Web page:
Jimenez, for example, while helping Dawson organize a community initiative, and Dupree, while providing guidance to new adjunct instructors, would be executing similar projects as Campos. With their access to their deans, coordinators are an important conduit for information and reassurance for everyone else.

“There’s no way I can survive without the coordinators,” Dawson said. “They are the constants. I actually relied on [Jimenez and Dupree] to train me when I started two years ago.”

That exchange will happen again when Kain goes back to the STEM faculty this summer. The incoming dean will need Campos during their transition.


Each coordinator contributes to the overall goal of student success.

“I feel like I work well with our dean and the faculty, maybe to the point that others may not notice the work because it all goes so smoothly,” Campos said.

And who do you think is redoing arrangements for all the athletics contests that have been canceled due to the rain? Yes, Ramirez.

“I worry about transportation all of the time, not wanting to take more time away from the students’ classwork,” Ramirez said. “The past few years we’ve had athletes stop playing due to COVID, and new ones excited to play again. It makes a difference for their mental health when they can play. But there are obstacles. That’s my job, removing those obstacles.”

Coordinator-dean duos always face a mountain of student needs—everything from food and tuition to books or a hug.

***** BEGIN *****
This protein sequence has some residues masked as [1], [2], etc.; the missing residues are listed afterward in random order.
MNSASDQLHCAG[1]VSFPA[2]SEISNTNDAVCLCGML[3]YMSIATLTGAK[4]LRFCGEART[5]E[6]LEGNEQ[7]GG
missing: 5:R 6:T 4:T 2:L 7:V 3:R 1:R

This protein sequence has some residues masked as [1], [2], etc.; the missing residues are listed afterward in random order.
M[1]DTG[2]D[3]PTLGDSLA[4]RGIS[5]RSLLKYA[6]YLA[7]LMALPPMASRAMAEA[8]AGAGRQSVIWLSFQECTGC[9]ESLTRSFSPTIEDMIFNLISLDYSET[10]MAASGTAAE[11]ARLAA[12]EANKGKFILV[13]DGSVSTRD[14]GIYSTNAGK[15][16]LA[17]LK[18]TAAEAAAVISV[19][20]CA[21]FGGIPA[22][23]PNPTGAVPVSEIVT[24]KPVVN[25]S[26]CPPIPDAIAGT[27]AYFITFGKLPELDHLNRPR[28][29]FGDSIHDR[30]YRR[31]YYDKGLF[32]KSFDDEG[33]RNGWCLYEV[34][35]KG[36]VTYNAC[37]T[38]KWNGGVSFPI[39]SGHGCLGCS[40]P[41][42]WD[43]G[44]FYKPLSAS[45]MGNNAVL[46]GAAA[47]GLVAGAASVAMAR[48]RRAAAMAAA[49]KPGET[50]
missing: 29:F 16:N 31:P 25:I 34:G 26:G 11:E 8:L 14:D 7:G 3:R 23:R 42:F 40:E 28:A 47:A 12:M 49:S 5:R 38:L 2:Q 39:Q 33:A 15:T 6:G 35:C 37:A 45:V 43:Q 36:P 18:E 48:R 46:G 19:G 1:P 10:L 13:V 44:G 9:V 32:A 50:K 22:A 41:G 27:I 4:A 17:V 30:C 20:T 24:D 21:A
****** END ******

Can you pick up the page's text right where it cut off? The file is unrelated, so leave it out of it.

“Students are ground zero here,” Dawson said. “We need to do everything we reasonably can to meet their needs. We can’t do everything, but we can do everything we’re able to in order to give everyone the best environment to work in—arranging professional development for faculty, talking to everyone with respect, always considering everyone’s well-being. We have to balance it all.”

Loving their work makes area coordinators quite clear-eyed about their roles at the college.

Campos loves doing data entry on student surveys.

“They have open comment sections where I’ve read so many cool replies over the years,” she said. “We aren’t in the classroom, so the comments guide us. They give me insight I need to solve problems.”

Ramirez said building relationships with coaches and student-athletes fuels her at work.

“We are a big team, and we are united,” she said.

Area coordinators gather the threads, often helping deans develop new partnerships. For example, Dawson has been working with accounting professors and the federal Volunteer Income Tax Assistance (VITA) program to bring those services to community members, and Jimenez will play an integral role in executing the plan.

“Her job, once we agree on an end goal for that, will be to serve as a liaison between all of the group members and make connections for us on campus,” Dawson said. “That’s how coordinators help us develop synergy. They’re using their knowledge to help us figure out how all the pieces fit, so we can realize our goals together.”